A dramatic and thought-provoking art installation entitled the Weeping Window was unveiled at Caernarfon Castle this month. The work, made up of six thousand handmade ceramic poppies, is part of a nationwide tour commemorating the centenary of the Great War of 1914-18 and is on display free to members of the public until 20 November.
Assembled in a stunning waterfall pattern gushing from the castle walls, the poppies have already attracted thousands of viewers keen to see this unique installation or pay their respects to the fallen.
The installation is a moving tribute to the many thousands of soldiers who lost their lives during the First World War as part of the 14-18 NOW programme. The aim of the programme is to utilise the poppy sculptures to engage new audiences across the United Kingdom. It is the hope of the curators that new discussions about the legacy of the Great War will be the result of seeing the breathtaking but poignant tribute.
Thirteenth century Caernarfon Castle was chosen deliberately to house the poppies on this leg of their UK tour. The CADW-maintained stronghold forms part of a UNESCO World Heritage Site but it is also home to a museum charting the history of Wales’s longest serving regiment - the Royal Welch Fusiliers. The installation is being managed in association with Royal Welch Fusiliers and the Wales for Peace programme.
A little history of the installation...
Caernarfon Castle’s Weeping Window and a second, entitled Wave, originally formed part of the Blood Swept Lands and Seas of Blood installation that so moved audiences at the Tower of London in 2014.
Seen by over 5 million people in London, the 900,000 poppies were removed at the end of November 2014 to commence a nationwide tour. Now the sculptures, created by artist Paul Cummins and designer Tom Piper, are helping to highlight the legacy of the Great War to an even wider audience at selected locations across the UK until the autumn of 2018.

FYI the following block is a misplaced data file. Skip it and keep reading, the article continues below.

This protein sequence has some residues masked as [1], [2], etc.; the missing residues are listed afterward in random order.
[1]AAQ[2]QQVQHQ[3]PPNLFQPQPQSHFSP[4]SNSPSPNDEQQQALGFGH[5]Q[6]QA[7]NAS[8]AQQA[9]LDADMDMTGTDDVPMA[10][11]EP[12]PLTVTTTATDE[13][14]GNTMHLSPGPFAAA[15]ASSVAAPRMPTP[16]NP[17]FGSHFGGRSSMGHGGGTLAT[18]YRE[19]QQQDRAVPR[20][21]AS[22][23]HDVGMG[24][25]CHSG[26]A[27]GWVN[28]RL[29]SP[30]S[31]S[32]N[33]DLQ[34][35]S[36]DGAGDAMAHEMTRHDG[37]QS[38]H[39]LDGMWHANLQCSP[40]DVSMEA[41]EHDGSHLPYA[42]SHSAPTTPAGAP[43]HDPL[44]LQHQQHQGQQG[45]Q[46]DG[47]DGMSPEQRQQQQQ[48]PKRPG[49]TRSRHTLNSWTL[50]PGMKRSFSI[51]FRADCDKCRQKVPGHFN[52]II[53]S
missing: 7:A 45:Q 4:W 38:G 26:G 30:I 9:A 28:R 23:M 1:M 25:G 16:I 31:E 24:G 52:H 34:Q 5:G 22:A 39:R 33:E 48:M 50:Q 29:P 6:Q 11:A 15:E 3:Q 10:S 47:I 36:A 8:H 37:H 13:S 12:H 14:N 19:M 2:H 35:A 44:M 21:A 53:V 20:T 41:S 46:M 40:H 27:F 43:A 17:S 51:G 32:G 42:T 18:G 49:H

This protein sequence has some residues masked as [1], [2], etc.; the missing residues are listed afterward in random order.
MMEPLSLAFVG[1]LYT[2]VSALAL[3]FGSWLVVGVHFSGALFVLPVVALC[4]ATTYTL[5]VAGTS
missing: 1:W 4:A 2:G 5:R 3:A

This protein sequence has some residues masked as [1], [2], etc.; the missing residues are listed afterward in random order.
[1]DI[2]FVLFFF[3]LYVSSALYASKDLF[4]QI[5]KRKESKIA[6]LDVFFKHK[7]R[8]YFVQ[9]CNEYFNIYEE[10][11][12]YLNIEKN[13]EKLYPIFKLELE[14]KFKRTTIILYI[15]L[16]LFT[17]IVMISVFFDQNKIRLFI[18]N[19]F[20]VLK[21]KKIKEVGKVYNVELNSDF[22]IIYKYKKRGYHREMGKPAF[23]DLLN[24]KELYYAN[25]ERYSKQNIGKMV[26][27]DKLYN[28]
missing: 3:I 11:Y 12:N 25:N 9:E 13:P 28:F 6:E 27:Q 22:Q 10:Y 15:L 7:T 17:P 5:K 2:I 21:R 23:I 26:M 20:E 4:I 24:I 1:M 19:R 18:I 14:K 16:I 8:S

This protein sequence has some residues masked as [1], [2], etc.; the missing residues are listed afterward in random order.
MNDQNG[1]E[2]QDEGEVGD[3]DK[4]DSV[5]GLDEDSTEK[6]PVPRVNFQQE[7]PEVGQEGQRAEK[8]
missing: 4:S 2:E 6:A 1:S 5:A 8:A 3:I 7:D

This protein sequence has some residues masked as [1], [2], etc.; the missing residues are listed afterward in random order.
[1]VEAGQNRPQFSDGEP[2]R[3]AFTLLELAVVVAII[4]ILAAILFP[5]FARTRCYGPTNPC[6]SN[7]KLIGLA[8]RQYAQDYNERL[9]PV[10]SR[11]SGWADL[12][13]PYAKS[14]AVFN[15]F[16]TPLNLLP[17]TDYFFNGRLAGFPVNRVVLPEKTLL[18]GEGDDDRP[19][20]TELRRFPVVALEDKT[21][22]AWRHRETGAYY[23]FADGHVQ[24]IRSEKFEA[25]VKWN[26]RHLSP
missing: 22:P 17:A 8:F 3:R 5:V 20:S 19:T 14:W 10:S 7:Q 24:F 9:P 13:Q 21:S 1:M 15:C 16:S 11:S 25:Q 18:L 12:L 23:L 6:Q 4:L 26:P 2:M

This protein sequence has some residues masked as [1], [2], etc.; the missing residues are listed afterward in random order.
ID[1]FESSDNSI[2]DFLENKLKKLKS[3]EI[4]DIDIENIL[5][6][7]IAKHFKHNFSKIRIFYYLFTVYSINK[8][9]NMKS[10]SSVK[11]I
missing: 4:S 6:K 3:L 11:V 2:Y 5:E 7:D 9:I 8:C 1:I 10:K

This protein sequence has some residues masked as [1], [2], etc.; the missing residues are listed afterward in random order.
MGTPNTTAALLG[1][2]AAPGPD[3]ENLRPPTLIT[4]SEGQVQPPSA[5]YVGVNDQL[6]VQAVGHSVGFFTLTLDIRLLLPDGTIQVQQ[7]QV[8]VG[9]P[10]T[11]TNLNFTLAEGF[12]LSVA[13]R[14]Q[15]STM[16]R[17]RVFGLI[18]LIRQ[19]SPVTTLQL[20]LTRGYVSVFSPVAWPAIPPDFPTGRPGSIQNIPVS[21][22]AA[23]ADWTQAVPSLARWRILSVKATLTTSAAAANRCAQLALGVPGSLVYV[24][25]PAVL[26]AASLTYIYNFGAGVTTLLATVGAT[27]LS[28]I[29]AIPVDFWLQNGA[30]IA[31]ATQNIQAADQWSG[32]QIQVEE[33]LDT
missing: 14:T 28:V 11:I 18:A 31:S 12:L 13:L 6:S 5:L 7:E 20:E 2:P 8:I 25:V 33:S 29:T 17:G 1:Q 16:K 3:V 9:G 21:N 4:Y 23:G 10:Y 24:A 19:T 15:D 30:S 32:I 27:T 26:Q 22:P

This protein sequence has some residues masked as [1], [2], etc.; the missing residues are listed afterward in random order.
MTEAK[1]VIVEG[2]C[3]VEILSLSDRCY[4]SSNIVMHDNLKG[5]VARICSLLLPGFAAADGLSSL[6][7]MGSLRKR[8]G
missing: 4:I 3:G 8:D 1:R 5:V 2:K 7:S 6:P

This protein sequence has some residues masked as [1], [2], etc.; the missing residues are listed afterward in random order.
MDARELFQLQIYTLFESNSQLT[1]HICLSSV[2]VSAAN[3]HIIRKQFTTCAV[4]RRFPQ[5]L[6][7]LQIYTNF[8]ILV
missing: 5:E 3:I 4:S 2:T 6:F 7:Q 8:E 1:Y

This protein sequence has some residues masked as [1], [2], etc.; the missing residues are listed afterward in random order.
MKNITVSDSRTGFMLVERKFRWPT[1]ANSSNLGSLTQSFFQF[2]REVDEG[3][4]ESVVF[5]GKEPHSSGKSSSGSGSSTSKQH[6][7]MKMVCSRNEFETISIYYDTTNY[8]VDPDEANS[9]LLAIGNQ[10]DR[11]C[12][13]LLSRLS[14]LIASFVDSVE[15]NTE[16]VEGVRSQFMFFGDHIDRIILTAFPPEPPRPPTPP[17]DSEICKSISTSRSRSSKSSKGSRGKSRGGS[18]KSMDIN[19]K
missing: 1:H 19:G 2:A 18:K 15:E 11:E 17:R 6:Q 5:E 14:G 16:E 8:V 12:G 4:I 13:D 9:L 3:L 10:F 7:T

The poppies will end their tour at Imperial War Museums North and London, where they will be gifted to the museums in perpetuity.
Do dragons rumble in the deep?
Caernarfon’s unique display has been in the headlines for more patriotic reasons lately too. Since opening, the exhibition has received many comments about the arrangement of the poppies resembling a dragon’s claw. The similarity has made the installation all the more poignant for locals as the mythical dragon is also the national emblem of Wales.
Artist Paul Cummins said that it was a ‘happy accident’ that archaeological artefacts lying beneath the courtyard lawn had dictated where the poppies could and could not be ‘planted’.
Planning your visit
CADW expect the Weeping Window to attract more than 3,000 visitors a day to the castle during its stay so it’s essential to plan your visit in advance. This will avoid disappointment (especially during peak periods such as the upcoming autumn half-term and Remembrance Sunday) and guarantee a great photo opportunity.
The installation is at Caernarfon Castle from 12 October to 20 November and can be viewed between 10:00-17:00 every day during the period. The Weeping Window is FREE to view but the castle has limited capacity. To ensure you get in on your preferred day, pre-book your tickets here.